Roaming Charges: Woke Me When It’s Over

The Nightmare, Henry Fuseli, 1781. (Detroit Institute of the Arts.)

+ One begins to see the emerging contours of how Biden will triangulate with the House Republicans: gut Social Security (which he’s always wanted to do anyway) to fund his Ukraine war (which the Republicans want to do anyway). What Bill Clinton used to call the Old Win-Win. As people who managed to live through it will remember, one of the hallmarks of the Clintonian Win-Win Solution is that in reality almost everyone loses, except for Wall Street and the weapons contractors, who are, of course, the only ones who matter …

+ The real problem with Trump and Biden absconding with classified documents is the classification system itself, top secret is now stamped on almost anything–especially documents recording the malfeasance and crimes of our own government Most of these documents should be available for all of us to read.

+ You’re not really President until you’ve a) bombed someone, preferably a village few Americans have heard of; and b) had a special prosecutor appointed to rummage through the papers in your garage…

+ A sign of where the War on Wokeness is headed: The GOP has opened the House side of the capitol to indoor smoking. (The first ban on smoking in the House was enacted in 1871, aka Year 8 AW (Anno Woke, which most historians say began with the signing of the Emancipation Proclamation.)

+ Only 65 Democrats (in a body with a 100-member strong Progressive Caucus) voted against the creation of a new Special Committee of the House on China, whose chair-designee, Mike Gallagher from Wisconsin, said would focus on how “to win this new Cold War with Communist China.”

+ “30 years ago” = 1993, the year Bill Clinton, Al Gore and the “New” Democrats took office…

+ Signs your society is seriously screwed up: Record number of construction jobs and a record number of homeless people….

+ Every 3.3 hours the average CEO in the US gets paid as much as an average home health aide earns in an entire year.

+ Corporations are giving workers in low-wage jobs ornate titles (“Guest Experience Leader” = restaurant host, “Director of First Impressions” = front desk clerk) to evade the requirements of the Fair Labor Standards Act and deny workers overtime pay, a strategy that allowing corporations to avoid $4 billion in overtime payments annually.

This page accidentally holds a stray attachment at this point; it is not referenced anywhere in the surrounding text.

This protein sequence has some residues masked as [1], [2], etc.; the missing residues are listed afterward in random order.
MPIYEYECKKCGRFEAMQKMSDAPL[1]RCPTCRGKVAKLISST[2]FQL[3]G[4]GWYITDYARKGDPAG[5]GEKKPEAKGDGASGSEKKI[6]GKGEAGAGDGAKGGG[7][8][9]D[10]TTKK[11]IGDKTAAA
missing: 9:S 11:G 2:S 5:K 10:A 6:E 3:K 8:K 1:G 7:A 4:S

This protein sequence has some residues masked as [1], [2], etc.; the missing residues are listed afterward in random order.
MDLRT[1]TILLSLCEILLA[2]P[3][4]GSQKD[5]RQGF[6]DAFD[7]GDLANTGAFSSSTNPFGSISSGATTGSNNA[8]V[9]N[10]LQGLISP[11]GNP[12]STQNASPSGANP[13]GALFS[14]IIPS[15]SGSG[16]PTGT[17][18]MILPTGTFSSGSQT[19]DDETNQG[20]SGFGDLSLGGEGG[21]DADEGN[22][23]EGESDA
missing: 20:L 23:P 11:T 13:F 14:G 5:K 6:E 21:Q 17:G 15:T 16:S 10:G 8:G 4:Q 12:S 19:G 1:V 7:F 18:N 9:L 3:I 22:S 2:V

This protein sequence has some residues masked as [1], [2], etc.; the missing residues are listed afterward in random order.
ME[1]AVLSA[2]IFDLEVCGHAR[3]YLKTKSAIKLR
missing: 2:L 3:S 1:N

+ 13: the number of years it’s been since Congress raised the federal minimum wage, which stands at $7.25 an hour ($15,080 per year).

+ A new paper published in the Journal of Heath Affairs looked at the economic and social effects of the 2021 Child Tax Credit, which from July to December 2021 gave qualifying families up to $3,600 per child in auto monthly payments. The study found that not only did the payments appear to have “reduced child poverty by half,” but the credits also notably “improved the mental health of adults in the lowest-income families.”

+ State government workers in Texas (there are around 150,000 of them) are some of the most overworked and underpaid in the US. As a result, they’re quitting in droves. Last year, the turn-over rate was In 2021, the turnover rate was 21%, the highest in at least 20 years.

+ According to Gallup, Americans trust nurses more than any other profession (journalists and politicians come in slightly above telemarketers.) Still they seem content to watch them be worked to the bone and paid shit wages…

+ According to the Gothamist, NYC’s Mount Sinai hospital is offering scab nurses $300/hr to cover the NICU amid strike. Staff nurses are paid $52.

+ A nurse on the picket lines in NYC this week:  “It’s always short… New nurses who are barely trained on their unit get floated to another unit. So they’re risking their own license, and patient safety. We were promised that as soon as the pandemic is over, things will get better… and it never did.”

+ Jacob Rees-Mogg, former Tory Secretary of Business and one of the most clamorous of the Brexiteers, will receive around £500,000 in annual dividends from his stake in Somerset Capital Management, the investment fund he co-founded in 2007.

+ Two decades of austerity have finally paid off for the UK…

+ According to a research paper by the Federal Reserve: The surge in retirements since 2020 “accounts for essentially all of the shortfall” in labor force participation rates: “More than half of the increase in the number of retirees appears to be a direct result of the pandemic.”

+ How many more blows to its exceptional image of itself is one nation expected to endure? “We think of the giant superstore as a quintessentially American phenomenon, the product of our national gluttony and fascination with infinite variations on mostly identical goods, but the first hypermarché opened in France or Belgium in the late 1960s.”

+ Jeff Hauser and Max Moran at the Revolving Door Project report that Larry Summers, last seen in a beachfront rant griping about the high employment rate, advised the crypto conglomerate DCG for six years. The firm’s trading desk has been publicly accused of fraud, and is currently under investigation by both the Department of Justice and the SEC. As for Summers, he discreetly left DCG a few months before the shit hit the fan.

+ $31,065:  yearly cost to criminalize a single person experiencing homelessness.

$10,051: yearly cost for providing supportive housing for a person experiencing homelessness.

+ Yet another heart-warming episode in the Go-Fund-Me Stage of Capitalism…

+ In a merciless campaign to punish homeless people, the city of Surfside, Florida is moving to ban the use of soap and shampoo from public showers. These people’s consciences are so filthy no amount of furious scrubbing will ever cleanse the stain from their relentless tormenting of the poor and downtrodden…

+ A new report by the GAO (commissioned by Bernie Sanders) discloses that thirty-four percent of large, profitable corporations paid nothing in federal income taxes in 2018, the first year that the Trump tax cuts went into effect.